Part of this was that they weren't particularly good at actually clearing their retail channels, which is part of why you had situations where, say, the PowerBook 1400 was still relatively available in 1998, and where the UMAX C500 and S900 took until at least early 1999 to clear resellers.

 

This was a specific weakness they had identified as early as either their annual report in 1996 or 1997, and given his resume, it's almost certainly one of the reasons why Tim Cook was hired in 1998.

 

Re modern product cycles: Apple keeps things around forever today, too. The MD101LL/A (2013 13" MacBook Pro w/ i5 2.3 4/500) didn't quite outlast the Mac Plus, but the Mac Pro 6,1 has, and it wouldn't surprise me if ultimately the 2015 MacBook Air (which is still on sale in 2019, despite a 2018 refresh being available) does, and the 2014 Mac mini might have. Plus, old flagships is typically one of Apple's main source for "more affordable" iPhones, and you have situations like the iPad mini which just got refreshed last week after around four years.

 

The other thing to consider when looking at Mac specs and introduction/discontinue dates is often specific sub-models will have different dates. For example, the LC 475 might have been discontinued in 1994, but the Performa 475, which was an entirely different machine on Apple's books, and which had an entirely different retail supply chain and sales environment, might have been sold until 1996. (spoiler alert: I looked, and that's, in fact, the difference, which I didn't actually know up front when I started writing this.)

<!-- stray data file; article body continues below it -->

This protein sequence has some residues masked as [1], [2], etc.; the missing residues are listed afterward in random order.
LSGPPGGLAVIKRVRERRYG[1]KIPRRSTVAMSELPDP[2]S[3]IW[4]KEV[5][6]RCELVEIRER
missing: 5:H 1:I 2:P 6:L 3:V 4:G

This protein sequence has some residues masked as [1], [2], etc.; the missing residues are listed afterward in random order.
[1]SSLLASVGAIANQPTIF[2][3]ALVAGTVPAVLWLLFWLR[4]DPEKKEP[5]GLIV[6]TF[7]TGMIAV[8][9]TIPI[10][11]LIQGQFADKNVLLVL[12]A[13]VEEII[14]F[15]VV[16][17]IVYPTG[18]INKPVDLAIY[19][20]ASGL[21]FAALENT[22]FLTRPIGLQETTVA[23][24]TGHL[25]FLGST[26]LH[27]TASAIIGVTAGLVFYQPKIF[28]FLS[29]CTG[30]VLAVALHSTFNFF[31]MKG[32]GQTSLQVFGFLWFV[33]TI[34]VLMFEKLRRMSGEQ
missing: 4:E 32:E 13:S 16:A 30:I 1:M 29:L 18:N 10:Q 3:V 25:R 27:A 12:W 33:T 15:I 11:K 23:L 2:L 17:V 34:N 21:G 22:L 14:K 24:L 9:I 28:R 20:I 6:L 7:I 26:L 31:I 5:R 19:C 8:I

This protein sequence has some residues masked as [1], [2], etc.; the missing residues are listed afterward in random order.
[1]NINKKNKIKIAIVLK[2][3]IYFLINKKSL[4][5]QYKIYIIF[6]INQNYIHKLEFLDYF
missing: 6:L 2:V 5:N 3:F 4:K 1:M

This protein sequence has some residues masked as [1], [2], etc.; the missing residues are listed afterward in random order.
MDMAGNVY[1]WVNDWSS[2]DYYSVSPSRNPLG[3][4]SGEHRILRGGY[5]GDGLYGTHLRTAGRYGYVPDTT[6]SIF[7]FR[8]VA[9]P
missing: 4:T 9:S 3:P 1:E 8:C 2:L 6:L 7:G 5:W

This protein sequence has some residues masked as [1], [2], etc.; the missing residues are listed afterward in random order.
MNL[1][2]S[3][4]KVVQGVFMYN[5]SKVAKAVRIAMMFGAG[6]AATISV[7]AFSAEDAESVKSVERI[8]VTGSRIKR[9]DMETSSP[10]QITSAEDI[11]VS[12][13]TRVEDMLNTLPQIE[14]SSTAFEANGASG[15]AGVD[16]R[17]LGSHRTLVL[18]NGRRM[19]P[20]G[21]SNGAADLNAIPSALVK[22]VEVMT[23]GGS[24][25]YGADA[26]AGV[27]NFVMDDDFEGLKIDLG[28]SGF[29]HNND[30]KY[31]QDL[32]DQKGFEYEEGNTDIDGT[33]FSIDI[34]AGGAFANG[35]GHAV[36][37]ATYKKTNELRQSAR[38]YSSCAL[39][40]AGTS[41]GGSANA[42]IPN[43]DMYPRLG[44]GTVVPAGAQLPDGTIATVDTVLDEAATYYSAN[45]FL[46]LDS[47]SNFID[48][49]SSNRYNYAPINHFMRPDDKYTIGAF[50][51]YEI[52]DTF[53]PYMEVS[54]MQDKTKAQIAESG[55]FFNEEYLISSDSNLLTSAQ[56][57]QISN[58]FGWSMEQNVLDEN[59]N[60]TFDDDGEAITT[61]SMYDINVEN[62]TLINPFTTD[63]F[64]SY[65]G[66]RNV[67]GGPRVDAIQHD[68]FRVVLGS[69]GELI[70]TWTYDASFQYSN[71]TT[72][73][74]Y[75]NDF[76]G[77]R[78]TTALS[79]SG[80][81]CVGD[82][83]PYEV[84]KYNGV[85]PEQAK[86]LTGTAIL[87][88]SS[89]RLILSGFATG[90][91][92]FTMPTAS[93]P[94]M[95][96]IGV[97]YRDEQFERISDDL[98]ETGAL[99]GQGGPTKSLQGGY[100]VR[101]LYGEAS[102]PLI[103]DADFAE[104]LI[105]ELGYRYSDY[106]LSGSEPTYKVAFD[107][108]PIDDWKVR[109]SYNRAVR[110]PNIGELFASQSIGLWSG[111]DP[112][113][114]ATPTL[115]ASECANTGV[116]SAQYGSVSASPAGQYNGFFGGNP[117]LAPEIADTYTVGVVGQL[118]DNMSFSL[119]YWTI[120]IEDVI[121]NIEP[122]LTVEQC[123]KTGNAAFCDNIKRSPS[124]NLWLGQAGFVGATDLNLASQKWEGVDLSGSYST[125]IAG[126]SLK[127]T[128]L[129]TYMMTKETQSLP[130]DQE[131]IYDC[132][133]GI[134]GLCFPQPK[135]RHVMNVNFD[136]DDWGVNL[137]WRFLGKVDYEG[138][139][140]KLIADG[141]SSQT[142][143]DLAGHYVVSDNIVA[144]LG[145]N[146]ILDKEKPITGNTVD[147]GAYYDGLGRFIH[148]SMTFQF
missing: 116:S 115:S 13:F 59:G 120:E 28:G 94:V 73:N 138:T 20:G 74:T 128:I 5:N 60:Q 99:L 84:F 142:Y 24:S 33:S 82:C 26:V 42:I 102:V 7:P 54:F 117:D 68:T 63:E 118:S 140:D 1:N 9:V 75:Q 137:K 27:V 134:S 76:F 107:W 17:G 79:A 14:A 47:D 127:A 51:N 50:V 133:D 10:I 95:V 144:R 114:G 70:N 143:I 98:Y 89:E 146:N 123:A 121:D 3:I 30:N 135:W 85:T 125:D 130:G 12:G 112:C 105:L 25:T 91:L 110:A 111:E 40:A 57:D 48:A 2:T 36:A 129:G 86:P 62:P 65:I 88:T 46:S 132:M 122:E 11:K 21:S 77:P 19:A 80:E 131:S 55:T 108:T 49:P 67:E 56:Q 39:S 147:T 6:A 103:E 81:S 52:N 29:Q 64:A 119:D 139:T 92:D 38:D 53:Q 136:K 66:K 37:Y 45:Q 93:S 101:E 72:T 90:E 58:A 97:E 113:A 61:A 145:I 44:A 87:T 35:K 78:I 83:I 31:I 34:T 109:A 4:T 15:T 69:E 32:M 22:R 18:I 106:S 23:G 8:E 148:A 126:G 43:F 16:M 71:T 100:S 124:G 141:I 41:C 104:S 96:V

Relative to their relative the Quadra 605, the LC and Performa 475 did share case components, and people often ended up with large piles of them, so if you have a machine that has LC475 label on it, but a non-475 build date, it might actually have started life as a Performa and had its top case swapped at some point, for whatever reason. That is also common with Quadra/Centris 610 and 650 machines, the II/x/fx, and there are a few other situations (630/6200/6300/5200/5300, 5400/5500/6400/6500), but most of those are more obvious because the graphics or CPUs change from different models, a /180 will always be an x400 and a /225 will always be a 6500, for example.

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On 3/25/2019 at 7:48 PM, slomacuser said:

7.1 is pretty boring. I have installed 7.6.1 and it runs very well. You have all extra extensions (Desktop Patterns, TCP/IP, Apple Talk, Apple menus, Apple Profile, Drag & Drop, PC Extension, Sound Manager, better save/open dialog) that you are missing from 7.1 and feels more stable.

 

In a 68030 enviroment i would prefer System 7.1. It's lighter/snappier. With QuickTime 2.5 installer integrations (Qt 2.5, sound manager , musical instrument) System 7.1 sports the best multimedia performance in playing movie samples when compared to 7.0.1 and 7.5. 

I use to integrate Apple menu and extension manager. Incidentally i discovered my Daystar Turbo 040 dislikes newer CD-Rom SCSI extensions. However I'vee no experience in networking so i do not know if 7.5 or 7.6 provides a difference .

In a 68040 native enviroment probably does not matter. 

 

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I'm running 7.6.1 + Quicktime 3 or 4 (I forget which) on an '030 and it's OK. 7.1 would absolutely be snappier, but fewer of the things I wanted to do on that machine at the time would've worked, including IP-based appleshare networking and some of the stuff I wanted to do with Mavica cameras.